The Early Modern Era in South Asia
By the end of the medieval era, Muslims had established numerous principalities across the Indian subcontinent—notably in the Punjab, Bengal, and the Indo-Gangetic plain, and in the southern plateau region known as the Deccan. Art of the Deccani Sultanates (1347–1686) is renowned for robust forms and designs, as seen here in the dish and incense burner. The rise of the Mughal dynasty (1526–1857) eventually brought most of India under the control of a single Muslim polity with a highly sophisticated court culture. During the seventeenth century, Mughal art developed a refined aesthetic, blending Persian, Indian, and European elements and techniques. It also sparked an artistic renaissance at Hindu courts in Rajasthan and the Punjab Hills.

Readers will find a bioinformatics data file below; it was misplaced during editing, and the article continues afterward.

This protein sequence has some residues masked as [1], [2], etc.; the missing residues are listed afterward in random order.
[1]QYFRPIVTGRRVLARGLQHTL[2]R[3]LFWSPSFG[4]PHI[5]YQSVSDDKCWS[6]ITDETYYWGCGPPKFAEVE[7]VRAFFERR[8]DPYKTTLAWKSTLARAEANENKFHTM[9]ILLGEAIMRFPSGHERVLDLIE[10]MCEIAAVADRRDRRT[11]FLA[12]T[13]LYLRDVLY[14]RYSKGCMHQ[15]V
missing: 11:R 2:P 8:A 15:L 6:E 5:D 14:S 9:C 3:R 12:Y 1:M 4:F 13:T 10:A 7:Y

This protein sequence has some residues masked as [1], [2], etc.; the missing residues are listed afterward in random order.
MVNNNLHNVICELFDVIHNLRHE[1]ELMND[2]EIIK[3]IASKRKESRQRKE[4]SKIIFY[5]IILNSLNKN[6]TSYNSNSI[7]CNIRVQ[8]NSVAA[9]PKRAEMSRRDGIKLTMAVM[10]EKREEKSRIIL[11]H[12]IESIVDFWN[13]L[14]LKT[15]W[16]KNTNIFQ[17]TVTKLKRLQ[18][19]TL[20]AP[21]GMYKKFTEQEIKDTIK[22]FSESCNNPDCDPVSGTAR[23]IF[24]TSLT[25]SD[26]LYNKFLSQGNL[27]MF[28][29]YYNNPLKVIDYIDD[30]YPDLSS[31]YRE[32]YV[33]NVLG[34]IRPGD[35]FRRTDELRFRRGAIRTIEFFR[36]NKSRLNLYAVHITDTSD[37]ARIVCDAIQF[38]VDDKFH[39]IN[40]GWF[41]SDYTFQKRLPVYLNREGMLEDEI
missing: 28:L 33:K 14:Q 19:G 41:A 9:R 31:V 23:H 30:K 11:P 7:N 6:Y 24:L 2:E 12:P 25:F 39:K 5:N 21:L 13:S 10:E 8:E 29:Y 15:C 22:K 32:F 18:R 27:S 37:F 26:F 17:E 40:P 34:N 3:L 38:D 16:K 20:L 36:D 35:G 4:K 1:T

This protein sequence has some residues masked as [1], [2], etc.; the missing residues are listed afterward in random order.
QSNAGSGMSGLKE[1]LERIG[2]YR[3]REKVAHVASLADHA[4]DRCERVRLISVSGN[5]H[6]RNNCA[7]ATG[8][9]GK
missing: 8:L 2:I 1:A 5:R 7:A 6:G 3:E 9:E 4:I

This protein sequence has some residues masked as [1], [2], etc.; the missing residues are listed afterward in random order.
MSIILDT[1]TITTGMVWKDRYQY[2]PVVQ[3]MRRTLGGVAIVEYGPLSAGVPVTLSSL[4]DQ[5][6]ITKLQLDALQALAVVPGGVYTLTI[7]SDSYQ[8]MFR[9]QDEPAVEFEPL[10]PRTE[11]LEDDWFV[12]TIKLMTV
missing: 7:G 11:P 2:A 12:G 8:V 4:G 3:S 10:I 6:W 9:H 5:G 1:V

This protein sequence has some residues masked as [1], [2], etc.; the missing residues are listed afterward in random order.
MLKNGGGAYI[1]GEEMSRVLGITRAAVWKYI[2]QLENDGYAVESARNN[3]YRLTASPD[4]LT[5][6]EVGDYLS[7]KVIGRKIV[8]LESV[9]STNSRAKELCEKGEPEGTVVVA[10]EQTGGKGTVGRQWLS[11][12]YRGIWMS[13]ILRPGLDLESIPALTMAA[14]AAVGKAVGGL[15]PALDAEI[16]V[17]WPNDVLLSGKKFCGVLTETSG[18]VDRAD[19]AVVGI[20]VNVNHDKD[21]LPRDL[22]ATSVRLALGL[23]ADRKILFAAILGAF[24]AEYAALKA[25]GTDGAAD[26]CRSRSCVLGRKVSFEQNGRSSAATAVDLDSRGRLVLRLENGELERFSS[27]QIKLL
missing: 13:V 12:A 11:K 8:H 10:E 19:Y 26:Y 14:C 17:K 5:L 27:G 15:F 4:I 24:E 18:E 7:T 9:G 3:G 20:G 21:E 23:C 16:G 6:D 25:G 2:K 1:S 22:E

In many ways, South Asia proved a remarkable arena for the growing internationalism of the early modern era. India had long been a focal point in overland and sea trade, and its strategic value increased significantly with the rise of the European trading companies in the sixteenth and seventeenth centuries.